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6 tips to help with difficult conversations

Difficult conversations are, well, difficult. But with the right preparation and perspective, they can be a little bit easier. Here are some tips from Dr. Hayley Lewis.

Remote teams

Last updated

6 Sep 2022
Difficult conversations

“I am not looking forward to this conversation.”

Maybe a project flopped and it’s time to retrospect on what happened. Maybe it’s a meeting with someone you’ve bumped heads with before. Maybe you need to deliver difficult feedback

Difficult conversations are part of life. Knowing how to navigate these conversations is key to building stronger teams, better relationships, and a psychologically safe workspace

In a recent interview, we spoke with Dr. Hayley Lewis about emotional intelligence when giving feedback. She also left us this sketch with tips to help with difficult conversations.

sketch of 6 tips to help you have difficult conversations

We found it useful, so here we’ve unpacked it for you. 

1. Preparation is key

Trying to wing a tough talk is like training for a marathon by walking to your fridge. You’re likely to end up face down, wondering why you tried in the first place. 

Before you enter a difficult conversation, make sure you’re ready. Know what needs to be covered, be empathetic, sideline your emotions, and stay on track. 

Tip from Dr. Lewis:

  • Jot down key points in priority order in advance. You'll be less likely to be thrown off course.

2. Practice makes perfect

Mastering difficult conversations is like bulking up any other skill—it’s about repetition and experience. You don’t need 10,000 hours, but walking through your talking points before the main event goes a long way. 

Tip from Dr. Lewis:

  • Have a dry run with a trusted colleague or your coach. This can help:

    • Reduce your fear

    • Give you feedback on your style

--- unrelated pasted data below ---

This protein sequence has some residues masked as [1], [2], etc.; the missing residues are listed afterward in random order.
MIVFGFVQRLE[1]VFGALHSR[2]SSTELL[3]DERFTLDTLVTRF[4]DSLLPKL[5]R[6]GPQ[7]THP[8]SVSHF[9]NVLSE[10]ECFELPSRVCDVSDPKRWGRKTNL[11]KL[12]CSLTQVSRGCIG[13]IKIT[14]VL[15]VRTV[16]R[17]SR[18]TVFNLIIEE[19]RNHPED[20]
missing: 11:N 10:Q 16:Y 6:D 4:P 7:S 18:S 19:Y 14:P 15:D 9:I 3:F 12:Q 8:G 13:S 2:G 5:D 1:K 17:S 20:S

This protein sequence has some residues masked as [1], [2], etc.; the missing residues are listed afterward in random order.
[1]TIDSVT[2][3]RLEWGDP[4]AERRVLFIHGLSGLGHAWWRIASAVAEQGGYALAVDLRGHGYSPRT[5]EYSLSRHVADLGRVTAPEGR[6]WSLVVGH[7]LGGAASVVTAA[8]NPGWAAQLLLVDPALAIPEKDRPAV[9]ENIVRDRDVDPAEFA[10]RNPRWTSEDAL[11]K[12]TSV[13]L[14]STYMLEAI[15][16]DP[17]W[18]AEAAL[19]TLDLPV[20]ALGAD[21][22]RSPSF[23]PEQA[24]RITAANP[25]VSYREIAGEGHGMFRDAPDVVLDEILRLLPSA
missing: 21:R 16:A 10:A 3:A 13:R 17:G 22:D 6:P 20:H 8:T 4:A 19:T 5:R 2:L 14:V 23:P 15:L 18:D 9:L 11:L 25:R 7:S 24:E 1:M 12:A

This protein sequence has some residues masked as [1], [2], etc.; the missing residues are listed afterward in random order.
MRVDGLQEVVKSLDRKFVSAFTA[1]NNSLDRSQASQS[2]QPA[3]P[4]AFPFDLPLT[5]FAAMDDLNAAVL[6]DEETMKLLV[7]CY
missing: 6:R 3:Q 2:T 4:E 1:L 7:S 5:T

• Hone your message

3. Specifics are important

This doesn’t tell me what I need to fix: “Sometimes in meetings, you tend to show frustration in a way that makes others uncomfortable.” 

This does: “In yesterday’s meeting, you slammed your hand on your keyboard. We all get upset, and that’s okay. But that’s not an appropriate way to express your frustration.” 

Tip from Dr. Lewis:

  • Have one or two detailed examples to add weight to the point you're making. These should be recent and first-hand accounts.

4. Environment is important

Introducing yourself to a new colleague with a handshake in the bathroom is, well, a bit awkward. Better to save it for the coffee machine. 

It’s the same with difficult conversations. Don’t do it with your kids playing in the background of a Zoom call. And don’t bring it up in a group if it’s meant for a single person. 

Tip from Dr. Lewis:

  • The type of space you use can have an impact on how the conversation goes. Ideas:

    • Private meeting room

    • Local coffee shop

    • Walk and talk

    • Sit in a local park

5. Silence is golden

Have you ever sat and listened to silence? For most people, it’s mind-numbing. But apart from being a calming mindful practice, it’s also a necessary space for thought and reflection to unfold. Become comfortable with this space, and give people the time they need to process tough talk. 

Tips from Dr. Lewis:

  • When you’ve said your initial piece, stop.

  • Allow the other person to reflect and take it in.

  • If you find it difficult, put a reminder to yourself, such as a post-It with the word ‘Quiet!’

6. Put yourself in their shoes

Empathy. It’s a word you keep hearing in the workplace. It’s also a key component of emotional intelligence. And it’s a reminder that we all have different backgrounds, experiences, and perspectives. Looking through another person’s spectacles helps lay common ground for difficult conversations. 

Tips from Dr. Lewis:

  • How would you feel to hear the feedback you have to give?

  • What would make it easier for you to accept?

  • “Seek to understand in order to be understood.” – Stephen Covey 

Difficult conversations aren’t easy, obviously. But with the right preparation and perspective, they can be a little bit easier.

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